Not a hope. It might have been very different not so long ago. The former Scotland manager once saw his international job as a means of paving a fresh path to opportunities in England, before the Hampden ceiling and plaster abruptly collapsed around him.
In these early days of 2013, Levein finds himself back at square one in his Fife redoubt: time to rebuild, for a second time, a managerial career in disrepair.
I'm hoping this will be Levein's comeback year. A messy litigation process with the Scottish Football Association over a pay-off will surely be settled out of court, leaving Levein to pick up once more his distinctly erratic career-path. He is a talented manager – there is plenty evidence for it – who suffered a chapter of failure with Scotland. So what? Are we not all allowed to fail at times?
I spoke to various Levein witnesses last week. One of them, who knows and admires him, told me: "I hope he gets back into football soon. He is a good guy and a good manager. Craig is pig-headed at times but I'd put money on him being successful again."
All of my own kindly invitations to speak to the man himself were met with a stony silence in recent days – probably quite rightly, too. While Levein is nursing his wounds, I don't think he has forgotten the role of those jackals of the press – me among them – who began to write withering pieces about him as his wooden Scotland team failed to make headway in the 2014 World Cup qualifying campaign.
It all proved quite an awkward experience for the Scottish press. Most of us quite liked Levein, admired him, and got along well with him. Some communal beers and a dinner were even in the offing. But three wins in 12 competitive games, and two points from 12 in the qualifiers, clearly became a sacking case. Dinner was off. Levein had to go.
The question now is, where and when will he make his comeback? In the Clydesdale Bank Premier League? Somewhere in England? I've never forgotten what Levein once told me when he was in the process of restoring Dundee United, having earlier come a cropper at the financial basket-case that was Leicester City in 2005-06.
"I'm ambitious, of course I am," Levein said. "In managerial terms I've tried to climb the north face [Leicester City] and taken a fall. Now, if you like, I'm attempting to climb the south face." Alas, in the early winter of 2012, he took another fall.
Interestingly, Gordon Smith, the man who employed Levein as Scotland manager when he was SFA chief executive, believes he will have no trouble in landing an opportunity to rebuild his career in 2013. "Craig's reputation has suffered a bit of late but before his Scotland experience his standing was pretty good, in terms of what he did at Hearts and Dundee United," he said. "I think in time he can get back to that again.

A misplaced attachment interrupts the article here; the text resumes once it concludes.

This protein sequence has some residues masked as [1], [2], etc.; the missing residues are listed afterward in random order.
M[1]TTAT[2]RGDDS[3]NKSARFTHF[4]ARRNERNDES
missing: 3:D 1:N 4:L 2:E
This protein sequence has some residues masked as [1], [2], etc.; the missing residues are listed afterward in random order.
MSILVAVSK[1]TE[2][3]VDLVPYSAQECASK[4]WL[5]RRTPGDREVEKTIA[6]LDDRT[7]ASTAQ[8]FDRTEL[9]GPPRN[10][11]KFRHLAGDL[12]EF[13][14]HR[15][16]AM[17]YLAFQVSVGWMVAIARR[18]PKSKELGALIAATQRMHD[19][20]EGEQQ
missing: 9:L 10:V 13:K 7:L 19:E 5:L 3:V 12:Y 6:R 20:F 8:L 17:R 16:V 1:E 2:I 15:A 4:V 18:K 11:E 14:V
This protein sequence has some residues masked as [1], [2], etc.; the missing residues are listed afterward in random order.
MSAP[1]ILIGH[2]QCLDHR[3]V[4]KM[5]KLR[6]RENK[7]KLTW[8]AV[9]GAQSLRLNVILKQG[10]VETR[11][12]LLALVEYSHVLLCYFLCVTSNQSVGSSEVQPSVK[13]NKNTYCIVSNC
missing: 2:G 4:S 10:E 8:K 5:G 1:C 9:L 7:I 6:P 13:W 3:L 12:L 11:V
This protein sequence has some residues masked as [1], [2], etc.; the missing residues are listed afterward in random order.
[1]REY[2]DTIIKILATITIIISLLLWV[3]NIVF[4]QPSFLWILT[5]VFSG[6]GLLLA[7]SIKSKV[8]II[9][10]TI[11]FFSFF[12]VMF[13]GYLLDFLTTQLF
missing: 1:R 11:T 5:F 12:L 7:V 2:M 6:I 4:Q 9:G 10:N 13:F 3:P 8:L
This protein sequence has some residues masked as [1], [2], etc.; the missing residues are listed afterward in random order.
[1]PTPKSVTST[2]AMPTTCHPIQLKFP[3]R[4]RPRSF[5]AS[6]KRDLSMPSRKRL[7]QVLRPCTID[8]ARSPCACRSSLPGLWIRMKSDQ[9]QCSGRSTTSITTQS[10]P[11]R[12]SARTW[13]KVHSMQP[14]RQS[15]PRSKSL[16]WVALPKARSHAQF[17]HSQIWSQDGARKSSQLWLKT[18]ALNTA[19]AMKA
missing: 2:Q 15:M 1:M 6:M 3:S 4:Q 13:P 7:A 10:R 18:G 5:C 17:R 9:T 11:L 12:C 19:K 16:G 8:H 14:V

"Things might be a bit different for him in terms of working in England. I think two things – his experience at Leicester and then the whole Scotland thing – will count against him down there. In fact, right now Craig might be lucky to even get a job in the Championship. But I don't see his reputation being so damaged in terms of working in Scotland. He should be a pretty decent candidate when the next SPL job comes up."
Time heals, and football swiftly moves on. Billy McNeill, having been sacked by Aston Villa just prior to winning more trophies with Celtic, said upon his return to Glasgow in 1987: "Setbacks can be important in life. They teach you to think again about things."
Gordon Smith himself, having left the SFA and then got his fingers burned at Rangers alongside Craig Whyte, arguably knows as much as anyone about emerging from a bad experience.
"In Craig Levein's case it is like anyone losing a job: you take a bit of a hit but then you build yourself back up again," said Smith. "I think people also look at international football a bit differently from club football. People know it is different, that you don't have continuity, that you're not working on a daily basis with the same group of players. Some people like it, others don't. Craig I think made it plain that he preferred and missed the daily aspect of the job. Maybe club football is where he fits best."
The erratic fate of a manager can be scary. Three years ago this month, I hosted a Q&A with Levein in St Andrews, where he was enthusiastically greeted by a full house in the Byre Theatre. Fife-based members of the Tartan Army were out in force that night and there was no mistaking their feeling: Levein was the man for them. One member of that audience quoted Levein's late dad, whom he knew, and who had died when Levein was a young man. Levein was visibly moved.
Confession time: I've had my tiffs with him but I like and admire Levein. He was a fine defender with Hearts and a very good manager at three of the four clubs he managed, for any significant period of time, prior to Scotland: Cowdenbeath, Hearts and Dundee United. Eddie Thompson, the late, great United chairman, valued Levein hugely as his club manager, as did the supporters.
He is too good a coach to be bound up in legal wrangles with the SFA and kept out of football. At his own behest, that saga should be swiftly concluded, even if it costs Levein a certain percentage cut out of £700,000. He's not poor, he can get by. But I hope 2013 – somewhere – proves to be the Levein comeback year.